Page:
Author: V. Dimov, M.D.
Reviewer: S. Randhawa, M.D.
A 90-year-old Caucasian female (CF) was directly admitted to the hospital after she slipped and fell at home.
Past medical history (PMH)
In a relatively good health for a 90-year-old, working part-time as an optometrist, independent, drives her own car. Remote history of (h/o) uterine and colon cancer.
She was complaining of pain in the right side of the body. A series of X-rays were done -- head, neck, shoulders, elbows, hands, hips, pelvis, knees, and ankles.
Is there a fracture?
X-ray of hip Fx; Close-up views (click to enlarge the images).
The patient had a right pelvic bone fracture -- follow the bone contour and you will see the break in the smooth line -- this is the fracture.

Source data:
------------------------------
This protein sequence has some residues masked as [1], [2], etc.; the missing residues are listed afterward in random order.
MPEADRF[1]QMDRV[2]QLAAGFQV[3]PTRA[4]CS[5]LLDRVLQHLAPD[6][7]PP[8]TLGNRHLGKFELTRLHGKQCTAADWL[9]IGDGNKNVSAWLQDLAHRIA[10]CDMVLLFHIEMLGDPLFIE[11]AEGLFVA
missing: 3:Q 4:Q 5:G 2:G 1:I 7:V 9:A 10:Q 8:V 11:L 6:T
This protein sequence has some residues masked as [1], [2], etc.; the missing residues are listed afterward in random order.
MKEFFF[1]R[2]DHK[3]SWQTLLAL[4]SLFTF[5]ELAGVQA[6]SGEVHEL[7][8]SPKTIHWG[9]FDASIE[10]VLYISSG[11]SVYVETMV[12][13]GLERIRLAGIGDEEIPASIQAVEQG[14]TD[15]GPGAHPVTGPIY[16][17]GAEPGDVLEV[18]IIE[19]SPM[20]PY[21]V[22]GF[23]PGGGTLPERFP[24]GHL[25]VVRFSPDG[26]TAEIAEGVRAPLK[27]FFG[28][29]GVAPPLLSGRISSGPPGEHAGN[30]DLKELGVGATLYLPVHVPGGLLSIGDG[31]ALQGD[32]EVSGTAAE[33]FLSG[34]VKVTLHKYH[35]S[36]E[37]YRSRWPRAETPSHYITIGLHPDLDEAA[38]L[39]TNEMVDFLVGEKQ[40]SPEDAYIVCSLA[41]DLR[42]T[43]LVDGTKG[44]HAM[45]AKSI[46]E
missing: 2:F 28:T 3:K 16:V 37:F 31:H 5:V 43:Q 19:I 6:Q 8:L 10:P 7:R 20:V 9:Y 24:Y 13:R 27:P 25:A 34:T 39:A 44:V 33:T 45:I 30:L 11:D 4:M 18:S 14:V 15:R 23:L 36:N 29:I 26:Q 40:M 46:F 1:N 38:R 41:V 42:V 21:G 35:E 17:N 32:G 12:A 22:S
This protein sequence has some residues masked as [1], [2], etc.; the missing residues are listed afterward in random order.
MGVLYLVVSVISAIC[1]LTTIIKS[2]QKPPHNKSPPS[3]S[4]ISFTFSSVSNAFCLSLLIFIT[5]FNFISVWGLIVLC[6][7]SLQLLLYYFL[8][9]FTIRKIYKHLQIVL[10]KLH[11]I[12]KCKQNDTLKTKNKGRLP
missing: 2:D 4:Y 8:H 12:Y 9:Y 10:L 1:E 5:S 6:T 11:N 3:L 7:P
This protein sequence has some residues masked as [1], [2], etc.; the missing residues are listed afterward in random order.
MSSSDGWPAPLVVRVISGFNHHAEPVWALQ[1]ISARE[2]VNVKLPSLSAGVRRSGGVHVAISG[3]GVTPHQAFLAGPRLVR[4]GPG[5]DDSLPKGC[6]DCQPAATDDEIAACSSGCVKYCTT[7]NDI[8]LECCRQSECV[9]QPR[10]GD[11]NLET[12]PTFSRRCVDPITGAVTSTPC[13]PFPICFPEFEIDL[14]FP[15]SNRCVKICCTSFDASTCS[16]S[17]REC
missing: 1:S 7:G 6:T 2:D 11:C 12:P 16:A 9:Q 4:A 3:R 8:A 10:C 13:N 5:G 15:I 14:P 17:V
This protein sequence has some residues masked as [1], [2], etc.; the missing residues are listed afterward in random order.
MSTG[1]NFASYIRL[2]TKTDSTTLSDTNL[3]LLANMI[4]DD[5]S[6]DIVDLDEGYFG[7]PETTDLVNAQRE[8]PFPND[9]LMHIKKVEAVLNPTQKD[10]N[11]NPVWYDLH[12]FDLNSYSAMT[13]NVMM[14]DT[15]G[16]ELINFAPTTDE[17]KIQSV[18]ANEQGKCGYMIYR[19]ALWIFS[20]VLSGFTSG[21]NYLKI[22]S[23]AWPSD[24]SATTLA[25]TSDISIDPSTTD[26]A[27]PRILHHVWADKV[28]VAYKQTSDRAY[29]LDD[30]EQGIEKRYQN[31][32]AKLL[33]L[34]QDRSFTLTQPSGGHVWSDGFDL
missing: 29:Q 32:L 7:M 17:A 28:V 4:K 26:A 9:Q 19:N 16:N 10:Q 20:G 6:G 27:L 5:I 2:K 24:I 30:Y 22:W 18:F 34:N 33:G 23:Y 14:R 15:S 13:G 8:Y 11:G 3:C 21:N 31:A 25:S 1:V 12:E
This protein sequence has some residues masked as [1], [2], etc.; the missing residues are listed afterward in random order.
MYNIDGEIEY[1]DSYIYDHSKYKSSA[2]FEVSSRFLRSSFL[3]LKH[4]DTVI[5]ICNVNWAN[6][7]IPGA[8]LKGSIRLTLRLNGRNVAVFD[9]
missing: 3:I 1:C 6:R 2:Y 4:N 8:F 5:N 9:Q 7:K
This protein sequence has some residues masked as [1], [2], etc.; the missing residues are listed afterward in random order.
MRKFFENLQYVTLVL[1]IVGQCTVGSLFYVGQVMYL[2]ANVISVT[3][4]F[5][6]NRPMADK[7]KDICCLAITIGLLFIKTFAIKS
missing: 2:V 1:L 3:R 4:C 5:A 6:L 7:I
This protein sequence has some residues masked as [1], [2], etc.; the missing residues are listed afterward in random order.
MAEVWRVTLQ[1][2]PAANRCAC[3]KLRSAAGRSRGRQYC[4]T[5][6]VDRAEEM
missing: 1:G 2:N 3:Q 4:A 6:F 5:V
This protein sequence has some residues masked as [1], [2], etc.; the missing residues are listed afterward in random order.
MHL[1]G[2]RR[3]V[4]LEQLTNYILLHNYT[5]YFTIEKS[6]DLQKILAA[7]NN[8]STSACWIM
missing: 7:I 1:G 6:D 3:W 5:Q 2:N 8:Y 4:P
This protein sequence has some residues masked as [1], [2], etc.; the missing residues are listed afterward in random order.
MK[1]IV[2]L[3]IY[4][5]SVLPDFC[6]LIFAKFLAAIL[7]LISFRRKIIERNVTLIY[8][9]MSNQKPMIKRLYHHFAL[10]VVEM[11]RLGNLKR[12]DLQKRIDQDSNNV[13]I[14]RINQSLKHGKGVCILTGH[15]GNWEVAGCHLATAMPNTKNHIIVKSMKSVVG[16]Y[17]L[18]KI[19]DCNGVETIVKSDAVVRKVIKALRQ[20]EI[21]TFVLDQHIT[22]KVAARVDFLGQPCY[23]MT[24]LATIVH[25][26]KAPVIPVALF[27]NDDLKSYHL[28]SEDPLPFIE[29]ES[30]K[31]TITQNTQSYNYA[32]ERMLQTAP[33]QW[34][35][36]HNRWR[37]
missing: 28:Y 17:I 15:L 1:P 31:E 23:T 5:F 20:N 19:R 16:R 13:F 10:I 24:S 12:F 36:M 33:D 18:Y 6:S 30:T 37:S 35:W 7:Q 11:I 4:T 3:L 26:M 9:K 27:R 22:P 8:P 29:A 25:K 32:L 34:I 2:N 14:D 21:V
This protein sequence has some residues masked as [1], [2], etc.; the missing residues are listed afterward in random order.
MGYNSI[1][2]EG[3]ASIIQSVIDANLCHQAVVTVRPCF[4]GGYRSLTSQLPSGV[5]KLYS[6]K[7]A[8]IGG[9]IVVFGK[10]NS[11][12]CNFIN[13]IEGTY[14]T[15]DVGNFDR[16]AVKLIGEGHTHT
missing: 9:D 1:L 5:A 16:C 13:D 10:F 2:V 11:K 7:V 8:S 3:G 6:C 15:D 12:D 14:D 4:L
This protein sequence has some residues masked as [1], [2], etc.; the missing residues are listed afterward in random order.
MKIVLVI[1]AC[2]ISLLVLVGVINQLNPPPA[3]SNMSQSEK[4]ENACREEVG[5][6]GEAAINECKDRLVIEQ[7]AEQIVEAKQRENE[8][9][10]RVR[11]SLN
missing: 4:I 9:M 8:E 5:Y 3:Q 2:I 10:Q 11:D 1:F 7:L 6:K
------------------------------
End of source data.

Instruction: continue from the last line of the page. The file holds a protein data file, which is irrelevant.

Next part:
Patient had stable vital signs, motor power was 5/5 bilaterally (B).
Is everything at baseline?
She had a slightly slurred speech and a right facial droop. Is it "normal" for her?
The slurred speech and facial droop resolved spontaneously in less than 24 hours. MRI of the brain did not show any acute events.
What is the most likely diagnosis?
Transient ischemic attack (TIA)?
Right pelvic fracture?
What happened next?
The patient was discharged to an assisted living facility in good spirits. Her pain was controlled with analgesics and she was walking with a walker on discharge.
What did we learn from this case?
Things may not be as simple as they seem. Always perform a full assessment of the patient, no matter what the chief complaint is. If you had not done so in this particular case, we would have missed the TIA episode.
Occult Hip Fracture. NEJM, 12/2008.